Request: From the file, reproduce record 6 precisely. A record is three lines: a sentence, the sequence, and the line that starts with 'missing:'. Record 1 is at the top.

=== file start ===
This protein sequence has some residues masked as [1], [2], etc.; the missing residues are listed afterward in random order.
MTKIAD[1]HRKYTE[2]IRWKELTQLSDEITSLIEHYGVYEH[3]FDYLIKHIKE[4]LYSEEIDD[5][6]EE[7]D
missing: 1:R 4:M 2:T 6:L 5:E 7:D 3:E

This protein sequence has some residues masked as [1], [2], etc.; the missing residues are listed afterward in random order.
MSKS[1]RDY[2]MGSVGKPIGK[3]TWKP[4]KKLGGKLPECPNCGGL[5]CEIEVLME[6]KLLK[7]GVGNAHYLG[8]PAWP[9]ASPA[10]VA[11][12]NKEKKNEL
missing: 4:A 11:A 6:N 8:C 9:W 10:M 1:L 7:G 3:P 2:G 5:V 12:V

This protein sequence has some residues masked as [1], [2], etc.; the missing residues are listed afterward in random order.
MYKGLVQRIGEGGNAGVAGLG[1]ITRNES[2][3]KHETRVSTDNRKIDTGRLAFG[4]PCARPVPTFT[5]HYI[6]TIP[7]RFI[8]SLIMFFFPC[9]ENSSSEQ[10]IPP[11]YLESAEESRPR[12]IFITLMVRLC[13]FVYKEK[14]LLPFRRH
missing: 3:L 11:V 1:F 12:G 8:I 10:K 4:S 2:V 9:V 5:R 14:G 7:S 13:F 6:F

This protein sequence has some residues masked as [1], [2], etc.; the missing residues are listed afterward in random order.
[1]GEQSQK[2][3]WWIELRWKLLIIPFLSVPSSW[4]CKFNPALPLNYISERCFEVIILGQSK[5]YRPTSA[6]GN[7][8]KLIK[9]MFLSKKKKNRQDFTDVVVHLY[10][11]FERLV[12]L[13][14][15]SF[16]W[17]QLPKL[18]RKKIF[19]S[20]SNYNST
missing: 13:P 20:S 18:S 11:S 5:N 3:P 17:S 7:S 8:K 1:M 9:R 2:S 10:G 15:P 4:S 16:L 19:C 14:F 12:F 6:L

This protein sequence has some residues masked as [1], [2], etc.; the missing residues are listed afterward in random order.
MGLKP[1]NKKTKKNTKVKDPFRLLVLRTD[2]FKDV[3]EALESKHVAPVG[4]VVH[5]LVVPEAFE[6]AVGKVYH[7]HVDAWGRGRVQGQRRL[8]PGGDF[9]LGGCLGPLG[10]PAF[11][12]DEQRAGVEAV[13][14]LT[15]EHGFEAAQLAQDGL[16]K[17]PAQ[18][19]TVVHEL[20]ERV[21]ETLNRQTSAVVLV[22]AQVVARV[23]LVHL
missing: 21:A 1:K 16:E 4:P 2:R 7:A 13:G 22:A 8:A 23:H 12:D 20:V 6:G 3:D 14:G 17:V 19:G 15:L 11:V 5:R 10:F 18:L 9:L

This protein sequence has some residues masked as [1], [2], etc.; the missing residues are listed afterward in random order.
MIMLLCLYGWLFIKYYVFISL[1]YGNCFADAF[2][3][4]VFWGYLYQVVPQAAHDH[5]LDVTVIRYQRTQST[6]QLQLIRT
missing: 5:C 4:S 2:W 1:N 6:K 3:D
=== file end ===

This protein sequence has some residues masked as [1], [2], etc.; the missing residues are listed afterward in random order.
MIMLLCLYGWLFIKYYVFISL[1]YGNCFADAF[2][3][4]VFWGYLYQVVPQAAHDH[5]LDVTVIRYQRTQST[6]QLQLIRT
missing: 5:C 4:S 2:W 1:N 6:K 3:D